Maybe I just have travel on the mind, but the packing list seemed like a great metaphor to jump into this week’s Gospel lesson. So–read the sermon and let me know in the comments–is there anything you wish wasn’t on your packing list? Anything you’d love to put in your bag to be a better disciple?
Grace to you and peace from God our Father and from the Lord Jesus Christ. Amen.
A couple of times I’ve been asked by someone new to Christianity or curious about our faith how to read the Bible. They’ve never read any part of Scripture before and pick up a Bible and, as you do with a book, start reading at the beginning. Genesis and Exodus go ok, because they’re mostly stories, but somewhere around the middle of Leviticus, these people usually give up.
When these people come to me and say, “I’m still interested in this, but how do I read this book?” my answer is always to start with the Gospels. In particular to start with the Gospel of Mark. Mark doesn’t even come first in the New Testament, so that might seem counterintuitive. But it’s the shortest Gospel, you could read it start to finish in probably half an hour.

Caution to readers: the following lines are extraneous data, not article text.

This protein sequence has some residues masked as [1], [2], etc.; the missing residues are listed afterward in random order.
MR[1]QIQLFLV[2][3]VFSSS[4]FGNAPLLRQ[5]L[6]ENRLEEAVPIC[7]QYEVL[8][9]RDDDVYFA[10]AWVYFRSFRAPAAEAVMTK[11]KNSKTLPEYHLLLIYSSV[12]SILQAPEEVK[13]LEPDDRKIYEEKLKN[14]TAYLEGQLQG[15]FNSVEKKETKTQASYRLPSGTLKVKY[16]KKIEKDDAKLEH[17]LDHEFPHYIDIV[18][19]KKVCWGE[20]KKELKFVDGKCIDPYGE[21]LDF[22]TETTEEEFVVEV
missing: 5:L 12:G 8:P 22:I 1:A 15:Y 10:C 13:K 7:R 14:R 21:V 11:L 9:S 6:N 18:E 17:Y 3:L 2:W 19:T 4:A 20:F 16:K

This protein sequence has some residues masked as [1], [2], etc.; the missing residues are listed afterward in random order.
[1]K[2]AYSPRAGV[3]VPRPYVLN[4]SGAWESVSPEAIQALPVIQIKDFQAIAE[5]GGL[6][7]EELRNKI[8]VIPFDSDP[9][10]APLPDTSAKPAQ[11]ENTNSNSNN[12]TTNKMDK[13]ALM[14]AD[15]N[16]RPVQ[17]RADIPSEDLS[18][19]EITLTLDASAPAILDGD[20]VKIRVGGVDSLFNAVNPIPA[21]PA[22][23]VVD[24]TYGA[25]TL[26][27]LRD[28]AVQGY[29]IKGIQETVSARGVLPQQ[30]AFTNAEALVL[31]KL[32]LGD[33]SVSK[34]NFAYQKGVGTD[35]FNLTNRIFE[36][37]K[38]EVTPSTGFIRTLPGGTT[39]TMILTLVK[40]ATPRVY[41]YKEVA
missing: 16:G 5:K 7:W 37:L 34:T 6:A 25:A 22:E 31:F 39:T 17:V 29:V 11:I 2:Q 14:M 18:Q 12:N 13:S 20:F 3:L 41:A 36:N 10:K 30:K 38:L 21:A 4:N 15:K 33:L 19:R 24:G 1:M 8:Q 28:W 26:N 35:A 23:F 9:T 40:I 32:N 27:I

In part because it’s the shortest, most people tend to think that Mark was the first Gospel written. It seems frantic, hurried, almost in its pacing. You can imagine its author racing to get it finished, needing to get this story down on paper so that it might be shared. Matthew, Luke, and John take more time, gather more stories, include more details.
There is no drawn-out Sermon on the Mount in Mark like there is in Matthew, where Jesus teaches and preaches for three whole chapters. There is no nativity, no account of Jesus’ birth like there is in Luke, and Mark’s Holy Week narrative lasts only three chapters, compared to John’s eight. The author of Mark is not messing around with any information you don’t absolutely need.
So what does Mark decide is worth including in his Gospel? A packing list. Jesus, after just being rejected in his home town, is sending the disciples out in pairs to do ministry. And he literally offers a packing list: “bring this, don’t bring that.” It reminds me a lot of the list we were given before the Youth Gathering last week. It too was very specific. Do bring close-toed shoes, a sturdy backpack, a water bottle, and sunscreen.